The “summer of the secret” began in the spring of 1959, and Hutchings, a 13-year-old Kenai lad from a family of 10, was beginning his usual rounds as a garden-tilling specialist. His mother had helped him to purchase a Sears and Roebuck rototiller, and he was working off the expense by tilling for his mom and about a half-dozen other women gardeners in the area.

One of his most important clients was Ruby Coyle, known throughout the area as a terrific gardener. As neighbor Henry Knackstedt put it, “Ruby and Waldo had a very large and perfect garden. Everything was spaced just so, and there were no weeds to be found due to their continual maintenance. They also maintained a very nice greenhouse and several cold frames. I think they had the largest lawn in Kenai when I was a kid.”

Unfortunately for the 44-year-old Ruby, when Waldo’s need for a new deckhand coincided with his sudden realization that the Hutchings kid was a good worker, she wound up having to finish her own tilling — and she was not pleased about the turn of events.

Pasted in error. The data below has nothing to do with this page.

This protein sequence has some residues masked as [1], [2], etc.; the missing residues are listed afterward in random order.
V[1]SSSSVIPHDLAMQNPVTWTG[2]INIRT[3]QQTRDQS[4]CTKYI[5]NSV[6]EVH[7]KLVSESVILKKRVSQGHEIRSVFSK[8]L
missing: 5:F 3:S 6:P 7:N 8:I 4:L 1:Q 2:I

“I think Waldo saw a little bit of potential (in me),” Hutchings said. “And he had lost a deckhand who had probably gotten old enough to go on to a bigger and better job, and so he kind of stole me from Ruby that year, and Ruby wasn’t real happy with him.”

In the middle of his rototiller work, Hutchings was whisked away down to Waldo’s boat, and he worked on the boat all that summer.

Waldo’s commercial fishing vessel was a converted sailboat, which Hutchings called a “double-ender” and a “planker,” meaning that it was pointed at both ends like a typical sailboat, and it was constructed of wooden planks. Its mast had been removed and replaced with a power unit designed to release and retrieve the fishing nets. It had a generous amount of room below deck, containing a fish hold, an engine bay and some living quarters.

Painted white and with a clean design, the 45-foot craft was called The Crest, and the 48-year-old Waldo proved very finicky about his boat.

“You learned on different boats what the captain likes,” said Hutchings. “The captain in this case, Waldo, was kind of a clean freak. You’d get on-board, and you’d take your boots off, and you would wear a deck shoe or a tennis shoe. When you were on-board, you cleaned up behind yourself. The boat was pretty much immaculate.”